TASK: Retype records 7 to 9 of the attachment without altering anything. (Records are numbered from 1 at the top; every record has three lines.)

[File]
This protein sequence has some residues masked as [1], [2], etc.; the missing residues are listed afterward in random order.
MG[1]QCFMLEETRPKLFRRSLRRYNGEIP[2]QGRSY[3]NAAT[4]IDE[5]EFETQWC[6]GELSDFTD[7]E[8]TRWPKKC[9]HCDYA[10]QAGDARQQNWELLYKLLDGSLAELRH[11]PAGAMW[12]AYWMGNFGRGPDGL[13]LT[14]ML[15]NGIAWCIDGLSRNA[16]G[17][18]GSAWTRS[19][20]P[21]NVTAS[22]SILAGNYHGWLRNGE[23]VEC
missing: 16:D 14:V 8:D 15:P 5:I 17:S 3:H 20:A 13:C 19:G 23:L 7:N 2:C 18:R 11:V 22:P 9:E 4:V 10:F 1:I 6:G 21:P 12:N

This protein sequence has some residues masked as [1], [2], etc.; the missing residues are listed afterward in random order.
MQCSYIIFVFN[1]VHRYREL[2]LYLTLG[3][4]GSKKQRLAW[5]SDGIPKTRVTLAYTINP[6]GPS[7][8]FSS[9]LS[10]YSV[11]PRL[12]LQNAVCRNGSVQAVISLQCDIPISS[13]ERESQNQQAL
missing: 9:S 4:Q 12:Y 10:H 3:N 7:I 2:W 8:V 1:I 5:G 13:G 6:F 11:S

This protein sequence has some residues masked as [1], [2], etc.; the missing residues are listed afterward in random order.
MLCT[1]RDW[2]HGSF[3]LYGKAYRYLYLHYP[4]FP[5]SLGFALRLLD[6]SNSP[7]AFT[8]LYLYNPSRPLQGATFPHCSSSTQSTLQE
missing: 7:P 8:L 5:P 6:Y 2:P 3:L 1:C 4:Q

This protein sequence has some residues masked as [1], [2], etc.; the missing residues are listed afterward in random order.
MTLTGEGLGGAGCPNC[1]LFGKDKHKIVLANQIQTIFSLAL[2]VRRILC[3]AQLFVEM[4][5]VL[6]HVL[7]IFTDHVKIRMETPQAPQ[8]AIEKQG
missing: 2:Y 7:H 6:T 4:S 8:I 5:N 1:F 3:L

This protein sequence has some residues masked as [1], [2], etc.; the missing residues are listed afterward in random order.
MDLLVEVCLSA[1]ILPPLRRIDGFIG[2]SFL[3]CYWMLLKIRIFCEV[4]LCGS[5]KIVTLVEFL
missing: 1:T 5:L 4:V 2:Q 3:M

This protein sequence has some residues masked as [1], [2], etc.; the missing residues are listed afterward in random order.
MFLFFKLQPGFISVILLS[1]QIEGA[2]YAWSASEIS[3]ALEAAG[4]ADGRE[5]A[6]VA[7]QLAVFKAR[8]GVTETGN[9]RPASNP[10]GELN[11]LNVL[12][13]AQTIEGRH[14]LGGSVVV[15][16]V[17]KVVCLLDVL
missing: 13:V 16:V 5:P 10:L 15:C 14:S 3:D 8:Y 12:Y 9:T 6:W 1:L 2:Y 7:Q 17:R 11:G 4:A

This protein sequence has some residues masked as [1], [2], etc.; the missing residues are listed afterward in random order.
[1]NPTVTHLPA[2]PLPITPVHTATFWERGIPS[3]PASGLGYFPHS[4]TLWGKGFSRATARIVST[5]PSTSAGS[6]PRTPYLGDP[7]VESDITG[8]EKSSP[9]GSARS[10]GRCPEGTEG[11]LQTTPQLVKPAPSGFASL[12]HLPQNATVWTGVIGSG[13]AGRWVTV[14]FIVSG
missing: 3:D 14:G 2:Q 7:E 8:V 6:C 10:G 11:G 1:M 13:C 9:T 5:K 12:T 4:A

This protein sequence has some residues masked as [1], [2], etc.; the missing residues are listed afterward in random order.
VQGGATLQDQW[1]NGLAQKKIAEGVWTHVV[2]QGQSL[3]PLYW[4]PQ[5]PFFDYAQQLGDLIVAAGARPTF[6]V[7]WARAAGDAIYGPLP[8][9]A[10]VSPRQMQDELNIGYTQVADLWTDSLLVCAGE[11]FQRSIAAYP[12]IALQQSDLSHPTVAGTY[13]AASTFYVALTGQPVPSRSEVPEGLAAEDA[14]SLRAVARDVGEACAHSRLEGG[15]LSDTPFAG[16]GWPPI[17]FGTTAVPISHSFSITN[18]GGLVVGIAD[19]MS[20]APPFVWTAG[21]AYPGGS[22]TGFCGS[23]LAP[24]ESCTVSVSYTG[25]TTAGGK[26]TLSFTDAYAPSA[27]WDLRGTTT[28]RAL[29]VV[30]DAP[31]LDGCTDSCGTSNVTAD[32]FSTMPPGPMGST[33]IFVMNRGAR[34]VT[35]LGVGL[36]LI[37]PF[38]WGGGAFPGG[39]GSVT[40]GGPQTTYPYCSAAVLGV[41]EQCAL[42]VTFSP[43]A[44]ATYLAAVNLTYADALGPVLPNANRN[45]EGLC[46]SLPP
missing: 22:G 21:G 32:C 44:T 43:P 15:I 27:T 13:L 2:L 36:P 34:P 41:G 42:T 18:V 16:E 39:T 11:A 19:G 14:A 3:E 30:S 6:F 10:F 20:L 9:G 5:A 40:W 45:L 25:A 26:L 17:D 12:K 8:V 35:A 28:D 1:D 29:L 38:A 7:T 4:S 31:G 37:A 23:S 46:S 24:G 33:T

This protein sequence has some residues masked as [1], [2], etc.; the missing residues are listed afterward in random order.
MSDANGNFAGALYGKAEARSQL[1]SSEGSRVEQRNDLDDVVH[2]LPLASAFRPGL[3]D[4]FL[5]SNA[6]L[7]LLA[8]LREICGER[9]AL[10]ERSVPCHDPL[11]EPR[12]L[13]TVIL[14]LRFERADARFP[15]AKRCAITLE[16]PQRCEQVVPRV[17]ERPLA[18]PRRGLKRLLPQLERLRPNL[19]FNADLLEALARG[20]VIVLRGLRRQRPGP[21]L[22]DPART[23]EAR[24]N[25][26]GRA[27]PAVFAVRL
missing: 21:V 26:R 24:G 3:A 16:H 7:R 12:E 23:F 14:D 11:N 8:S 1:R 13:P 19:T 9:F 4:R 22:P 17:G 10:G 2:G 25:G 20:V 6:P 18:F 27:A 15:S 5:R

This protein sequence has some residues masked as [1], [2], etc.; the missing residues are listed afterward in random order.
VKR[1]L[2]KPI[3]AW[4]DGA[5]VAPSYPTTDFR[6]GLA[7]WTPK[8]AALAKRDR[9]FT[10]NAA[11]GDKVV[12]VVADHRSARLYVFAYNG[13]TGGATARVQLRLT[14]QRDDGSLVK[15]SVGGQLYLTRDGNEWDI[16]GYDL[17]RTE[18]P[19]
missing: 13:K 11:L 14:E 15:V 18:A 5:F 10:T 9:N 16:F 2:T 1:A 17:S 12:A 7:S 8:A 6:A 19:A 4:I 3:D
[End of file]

This protein sequence has some residues masked as [1], [2], etc.; the missing residues are listed afterward in random order.
[1]NPTVTHLPA[2]PLPITPVHTATFWERGIPS[3]PASGLGYFPHS[4]TLWGKGFSRATARIVST[5]PSTSAGS[6]PRTPYLGDP[7]VESDITG[8]EKSSP[9]GSARS[10]GRCPEGTEG[11]LQTTPQLVKPAPSGFASL[12]HLPQNATVWTGVIGSG[13]AGRWVTV[14]FIVSG
missing: 3:D 14:G 2:Q 7:E 8:V 6:C 10:G 11:G 1:M 13:C 9:T 5:K 12:T 4:A

This protein sequence has some residues masked as [1], [2], etc.; the missing residues are listed afterward in random order.
VQGGATLQDQW[1]NGLAQKKIAEGVWTHVV[2]QGQSL[3]PLYW[4]PQ[5]PFFDYAQQLGDLIVAAGARPTF[6]V[7]WARAAGDAIYGPLP[8][9]A[10]VSPRQMQDELNIGYTQVADLWTDSLLVCAGE[11]FQRSIAAYP[12]IALQQSDLSHPTVAGTY[13]AASTFYVALTGQPVPSRSEVPEGLAAEDA[14]SLRAVARDVGEACAHSRLEGG[15]LSDTPFAG[16]GWPPI[17]FGTTAVPISHSFSITN[18]GGLVVGIAD[19]MS[20]APPFVWTAG[21]AYPGGS[22]TGFCGS[23]LAP[24]ESCTVSVSYTG[25]TTAGGK[26]TLSFTDAYAPSA[27]WDLRGTTT[28]RAL[29]VV[30]DAP[31]LDGCTDSCGTSNVTAD[32]FSTMPPGPMGST[33]IFVMNRGAR[34]VT[35]LGVGL[36]LI[37]PF[38]WGGGAFPGG[39]GSVT[40]GGPQTTYPYCSAAVLGV[41]EQCAL[42]VTFSP[43]A[44]ATYLAAVNLTYADALGPVLPNANRN[45]EGLC[46]SLPP
missing: 22:G 21:G 32:C 44:T 43:P 15:I 27:T 13:L 2:L 36:P 34:P 41:G 42:T 18:V 16:E 39:T 11:A 19:G 14:A 3:E 30:S 6:F 10:F 20:L 9:G 5:A 40:W 45:L 25:A 26:L 17:D 12:K 8:V 35:A 28:D 1:D 29:L 38:A 7:T 4:S 31:G 37:A 23:S 46:S 24:G 33:T

This protein sequence has some residues masked as [1], [2], etc.; the missing residues are listed afterward in random order.
MSDANGNFAGALYGKAEARSQL[1]SSEGSRVEQRNDLDDVVH[2]LPLASAFRPGL[3]D[4]FL[5]SNA[6]L[7]LLA[8]LREICGER[9]AL[10]ERSVPCHDPL[11]EPR[12]L[13]TVIL[14]LRFERADARFP[15]AKRCAITLE[16]PQRCEQVVPRV[17]ERPLA[18]PRRGLKRLLPQLERLRPNL[19]FNADLLEALARG[20]VIVLRGLRRQRPGP[21]L[22]DPART[23]EAR[24]N[25][26]GRA[27]PAVFAVRL
missing: 21:V 26:R 24:G 3:A 16:H 7:R 12:E 23:F 14:D 11:N 8:S 1:R 13:P 19:T 9:F 4:R 22:P 17:G 10:G 2:G 25:G 20:V 6:P 18:F 27:A 15:S 5:R